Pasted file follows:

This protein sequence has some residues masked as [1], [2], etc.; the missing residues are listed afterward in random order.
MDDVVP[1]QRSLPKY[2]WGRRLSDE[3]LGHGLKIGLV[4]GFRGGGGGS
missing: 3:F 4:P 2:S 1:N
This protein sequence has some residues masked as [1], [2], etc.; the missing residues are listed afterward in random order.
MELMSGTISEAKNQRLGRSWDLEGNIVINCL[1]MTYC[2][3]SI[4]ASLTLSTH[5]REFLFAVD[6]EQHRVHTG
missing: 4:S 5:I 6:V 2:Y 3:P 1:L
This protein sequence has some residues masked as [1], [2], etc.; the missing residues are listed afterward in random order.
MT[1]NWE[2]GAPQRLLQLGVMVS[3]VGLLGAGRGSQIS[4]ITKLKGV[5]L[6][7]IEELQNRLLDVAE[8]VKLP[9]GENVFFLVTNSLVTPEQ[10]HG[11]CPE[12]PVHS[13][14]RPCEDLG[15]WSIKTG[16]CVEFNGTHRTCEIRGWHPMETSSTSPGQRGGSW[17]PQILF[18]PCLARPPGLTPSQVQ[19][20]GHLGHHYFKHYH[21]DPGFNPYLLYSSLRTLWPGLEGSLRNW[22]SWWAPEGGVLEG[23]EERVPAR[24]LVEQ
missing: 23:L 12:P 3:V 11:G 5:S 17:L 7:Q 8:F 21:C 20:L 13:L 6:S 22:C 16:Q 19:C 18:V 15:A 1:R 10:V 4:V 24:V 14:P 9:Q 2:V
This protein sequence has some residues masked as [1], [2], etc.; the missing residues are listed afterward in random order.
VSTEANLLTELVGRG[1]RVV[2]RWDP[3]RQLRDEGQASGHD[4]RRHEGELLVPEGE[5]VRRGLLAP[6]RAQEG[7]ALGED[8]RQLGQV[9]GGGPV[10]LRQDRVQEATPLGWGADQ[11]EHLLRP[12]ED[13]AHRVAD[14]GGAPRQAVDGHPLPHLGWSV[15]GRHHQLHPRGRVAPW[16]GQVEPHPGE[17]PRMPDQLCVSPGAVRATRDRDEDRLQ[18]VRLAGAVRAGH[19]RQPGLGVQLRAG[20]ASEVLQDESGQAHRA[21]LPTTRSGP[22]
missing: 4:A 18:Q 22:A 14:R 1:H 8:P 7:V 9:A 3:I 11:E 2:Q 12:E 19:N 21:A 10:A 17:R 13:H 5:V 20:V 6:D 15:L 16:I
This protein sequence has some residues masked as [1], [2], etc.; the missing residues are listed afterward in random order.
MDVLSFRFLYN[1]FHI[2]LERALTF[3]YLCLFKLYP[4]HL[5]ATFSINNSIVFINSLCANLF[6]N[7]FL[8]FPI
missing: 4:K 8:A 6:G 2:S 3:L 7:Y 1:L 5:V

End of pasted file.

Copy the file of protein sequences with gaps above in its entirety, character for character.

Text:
This protein sequence has some residues masked as [1], [2], etc.; the missing residues are listed afterward in random order.
MDDVVP[1]QRSLPKY[2]WGRRLSDE[3]LGHGLKIGLV[4]GFRGGGGGS
missing: 3:F 4:P 2:S 1:N
This protein sequence has some residues masked as [1], [2], etc.; the missing residues are listed afterward in random order.
MELMSGTISEAKNQRLGRSWDLEGNIVINCL[1]MTYC[2][3]SI[4]ASLTLSTH[5]REFLFAVD[6]EQHRVHTG
missing: 4:S 5:I 6:V 2:Y 3:P 1:L
This protein sequence has some residues masked as [1], [2], etc.; the missing residues are listed afterward in random order.
MT[1]NWE[2]GAPQRLLQLGVMVS[3]VGLLGAGRGSQIS[4]ITKLKGV[5]L[6][7]IEELQNRLLDVAE[8]VKLP[9]GENVFFLVTNSLVTPEQ[10]HG[11]CPE[12]PVHS[13][14]RPCEDLG[15]WSIKTG[16]CVEFNGTHRTCEIRGWHPMETSSTSPGQRGGSW[17]PQILF[18]PCLARPPGLTPSQVQ[19][20]GHLGHHYFKHYH[21]DPGFNPYLLYSSLRTLWPGLEGSLRNW[22]SWWAPEGGVLEG[23]EERVPAR[24]LVEQ
missing: 23:L 12:P 3:V 11:G 5:S 17:L 7:Q 8:F 21:C 20:L 13:L 6:S 22:C 16:Q 19:C 18:V 15:A 1:R 10:V 4:V 24:V 14:P 9:Q 2:V
This protein sequence has some residues masked as [1], [2], etc.; the missing residues are listed afterward in random order.
VSTEANLLTELVGRG[1]RVV[2]RWDP[3]RQLRDEGQASGHD[4]RRHEGELLVPEGE[5]VRRGLLAP[6]RAQEG[7]ALGED[8]RQLGQV[9]GGGPV[10]LRQDRVQEATPLGWGADQ[11]EHLLRP[12]ED[13]AHRVAD[14]GGAPRQAVDGHPLPHLGWSV[15]GRHHQLHPRGRVAPW[16]GQVEPHPGE[17]PRMPDQLCVSPGAVRATRDRDEDRLQ[18]VRLAGAVRAGH[19]RQPGLGVQLRAG[20]ASEVLQDESGQAHRA[21]LPTTRSGP[22]
missing: 4:A 18:Q 22:A 14:R 1:H 8:P 7:V 9:A 3:I 11:E 2:Q 12:E 19:N 21:A 10:A 17:R 13:H 5:V 20:V 6:D 15:L 16:I
This protein sequence has some residues masked as [1], [2], etc.; the missing residues are listed afterward in random order.
MDVLSFRFLYN[1]FHI[2]LERALTF[3]YLCLFKLYP[4]HL[5]ATFSINNSIVFINSLCANLF[6]N[7]FL[8]FPI
missing: 4:K 8:A 6:G 2:S 3:L 7:Y 1:L 5:V